However, on return of the watch, the service centre did send a note stating that this must have happened due to some act of misuse caused by myself and not as a result of a defect but that they had carried out the repair free of charge as an act of goodwill 'on this occasion'. As they did the repair free of charge, I left it at that but had they not fixed it I would have kicked off as it was absolutely not due to any misuse of damage 'inflicted by the user'
That wasn't a warranty repair - it was a courtesy repair - very different thing.
 

·
Registered
Joined
·
9,403 Posts
If the crown detached from the watch, and human error could cause it to be re-inserted crooked and result in cross threading, I'd agree with you. But in this case there are two objects with threads that are aligned by a common shaft in the middle to keep them aligned. In my mind, an optimum design would have tight enough tolerance so that alignment can't be screwed up, and the threads would always engage properly. I don't know what happens to cause the threads to be stripped, can you elaborate a bit?
There is enough flexibility in the stem and seals that the crown can be misaligned. Look you can believe whatever you wish, but this is not an unusual thing - again it happens across all brands. People sometimes don't pay attention and the threads get damaged. The only watches where this can't happen are watches that don;t have screw down crowns.
 

·
Registered
Joined
·
24 Posts
I just came across this thread. I too had this issue with my SMP(ref.210.32.42.20.01.001) after about a year of wear. I only noticed the problem as the crown came to require less than one(1) turn to seat. Omega corrected the issue under warranty. I have more than a few watches, from quite affordable to more costly than the SMP, with more wrist time. This is the first time I have had an issue with the crown threads on any watch. Still love the SMP though. It is my current everyday watch and has been for the last year or so.
 

·
Registered
Joined
·
1,628 Posts
Discussion Starter · #29 ·
Update: the AD sent it off to Omega for repair. No word yet on if they'll consider it under warranty. They quoted me just a couple of weeks to get it back, so anytime now ...
 

·
Registered
Joined
·
1,628 Posts
Discussion Starter · #30 ·
UPDATE again:

I got the watch back from the AD yesterday. Omega covered it under warranty. I left it with them on 12/15 and it came back on 2/18 for a total of 9 weeks and 2 days in service (and transit). Looking and running great:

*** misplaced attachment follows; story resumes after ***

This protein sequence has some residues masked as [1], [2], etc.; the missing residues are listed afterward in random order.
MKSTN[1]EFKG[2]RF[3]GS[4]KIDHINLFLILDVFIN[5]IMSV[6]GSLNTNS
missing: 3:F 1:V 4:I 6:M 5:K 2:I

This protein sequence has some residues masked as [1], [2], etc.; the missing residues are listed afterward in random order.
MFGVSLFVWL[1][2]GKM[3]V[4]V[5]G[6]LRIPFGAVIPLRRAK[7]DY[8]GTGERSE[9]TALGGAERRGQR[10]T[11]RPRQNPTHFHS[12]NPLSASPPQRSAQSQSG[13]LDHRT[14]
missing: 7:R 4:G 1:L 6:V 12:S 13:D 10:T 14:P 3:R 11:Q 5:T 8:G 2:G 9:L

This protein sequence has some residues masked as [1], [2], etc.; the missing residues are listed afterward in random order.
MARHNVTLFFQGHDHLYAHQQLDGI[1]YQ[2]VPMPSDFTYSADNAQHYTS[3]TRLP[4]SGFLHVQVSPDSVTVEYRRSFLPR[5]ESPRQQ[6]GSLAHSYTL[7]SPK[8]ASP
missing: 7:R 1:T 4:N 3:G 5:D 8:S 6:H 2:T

Watch Analog watch Clock Wrist Watch accessory


I still don't think I was doing anything wrong operating the stem before. But I'll be EXTRA EXTRA EXTRA careful with it this time around.
 

·
Registered
Joined
·
682 Posts
UPDATE again:

I got the watch back from the AD yesterday. Omega covered it under warranty. I left it with them on 12/15 and it came back on 2/18 for a total of 9 weeks and 2 days in service (and transit). Looking and running great:

View attachment 16448600

I still don't think I was doing anything wrong operating the stem before. But I'll be EXTRA EXTRA EXTRA careful with it this time around.
Nice to have it back!
 

·
Registered
Joined
·
460 Posts
My Rolex watches screw in and lock precisely every time. Not so with my 3 Omega watches.

On all of my screw down crown watches I always push the crown in while applying continual pressure and rotate it counterclockwise until it I feel and hear a click. I then continue to apply pressure and rotate it clockwise and the crowns screw down smoothly. I do this for all all 18 of my watches that have screw down crowns with the exception of my Rolex watches.

If I don't do the above procedure I can sometimes feel the crown starting to cross thread so I resorted to the above method to eliminate or reduce the chance of cross threading. The above method seems to prevent this from happening.

I'm sure Archer will chime in and let us know if my method is flawed or not. He definitely knows more about this than I do. I just heard that this was one way to help eliminate cross threading the stem.
 
21 - 32 of 32 Posts
Top